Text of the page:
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UPDATE 1-Chevron adopts Brent to calculate production share
April 29, 2011 / 8:32 PM / in 7 years

UPDATE 1-Chevron adopts Brent to calculate production share

* Price change determines share of output between partners

* Q1 price rises cut Chevron share of output by 22,000 bpd (Adds spokesman on the move, background, byline)

By Braden Reddall

SAN FRANCISCO, April 29 (Reuters) - Chevron Corp (CVX.N) delivered another blow to the once-preeminent U.S. West Texas Intermediate (WTI) oil futures contract on Friday, saying it had switched to Europe’s Brent crude benchmark when calculating production-sharing contract changes.

Chevron, the third-largest nongovernment-controlled oil company by value, said on Friday higher oil prices cut volumes under production-sharing and variable-royalty contracts in the first quarter by about 22,000 barrels per day (bpd).

“Given the recent divergence in the WTI-Brent spread, going forward we will use the change in Brent to calculate a price effect because it is more closely tied to our international realizations,” Jeanette Ourada, general manager of investors relations, told analysts on a conference call.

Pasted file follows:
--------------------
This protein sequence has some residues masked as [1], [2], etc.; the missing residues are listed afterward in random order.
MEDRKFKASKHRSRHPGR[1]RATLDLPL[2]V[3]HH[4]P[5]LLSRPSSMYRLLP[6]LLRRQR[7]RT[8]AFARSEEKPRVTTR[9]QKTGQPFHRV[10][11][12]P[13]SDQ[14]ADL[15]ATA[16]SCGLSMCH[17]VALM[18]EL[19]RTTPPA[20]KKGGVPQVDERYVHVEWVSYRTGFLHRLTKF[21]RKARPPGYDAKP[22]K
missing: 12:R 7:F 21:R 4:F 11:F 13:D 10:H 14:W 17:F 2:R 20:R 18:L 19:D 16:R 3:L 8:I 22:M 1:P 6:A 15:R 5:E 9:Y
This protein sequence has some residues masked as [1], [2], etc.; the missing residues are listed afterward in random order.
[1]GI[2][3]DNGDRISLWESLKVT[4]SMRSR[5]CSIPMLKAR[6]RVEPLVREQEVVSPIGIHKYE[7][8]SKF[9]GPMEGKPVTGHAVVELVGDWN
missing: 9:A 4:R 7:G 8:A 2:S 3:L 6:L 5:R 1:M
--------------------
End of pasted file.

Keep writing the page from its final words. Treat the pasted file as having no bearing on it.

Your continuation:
A Chevron spokesman said the move to Brent was done in an internal index measuring the quarterly impact of oil price movements on the company’s production-sharing contracts, but did not affect the contracts themselves.

While the change is largely notional, it comes at a time when an unprecedented divergence with WTI has helped Brent gain momentum -- and trading volumes -- as the global oil price reference of choice for producers and users of the world’s most widely traded commodity. [ID:nSGE73A00A]

Earlier this month, Malaysia’s Petronas [PETR.UL] dropped national crude Tapis as its export benchmark in favor of Brent. Two weeks earlier, Atlanta-based Delta Air Lines (DAL.N) announced it had swapped out its previous jet fuel hedges based on the WTI contract CLc1, and switched to Brent.

London Brent prices LCOc1 have jumped to a record premium to U.S. crude oil futures this year, due to a glut of crude at the Cushing, Oklahoma delivery point for the New York Mercantile Exchange’s (NYMEX) contract CLc1.

A surge in Cushing crude inventories pushed WTI to a record discount of $17 a barrel CL-LCO1=R to Brent crude in March. Many traders and analysts say the London contract is a more accurate guage of international markets, with U.S. crude futures more indicative of conditions in the U.S. Midwest.

Ourada said Brent prices rose an average $19 per barrel between the fourth quarter and first quarter, resulting in a 1,200-bpd volume reduction for Chevron for each $1 increase in Brent.

The San Ramon, California-based firm had reported a near 1 percent decline in overall first-quarter oil and gas production, along with a sharp rise in profits.[ID:nN29188488] (Additional reporting by Matthew Robinson in New York; Editing by David Gregorio)

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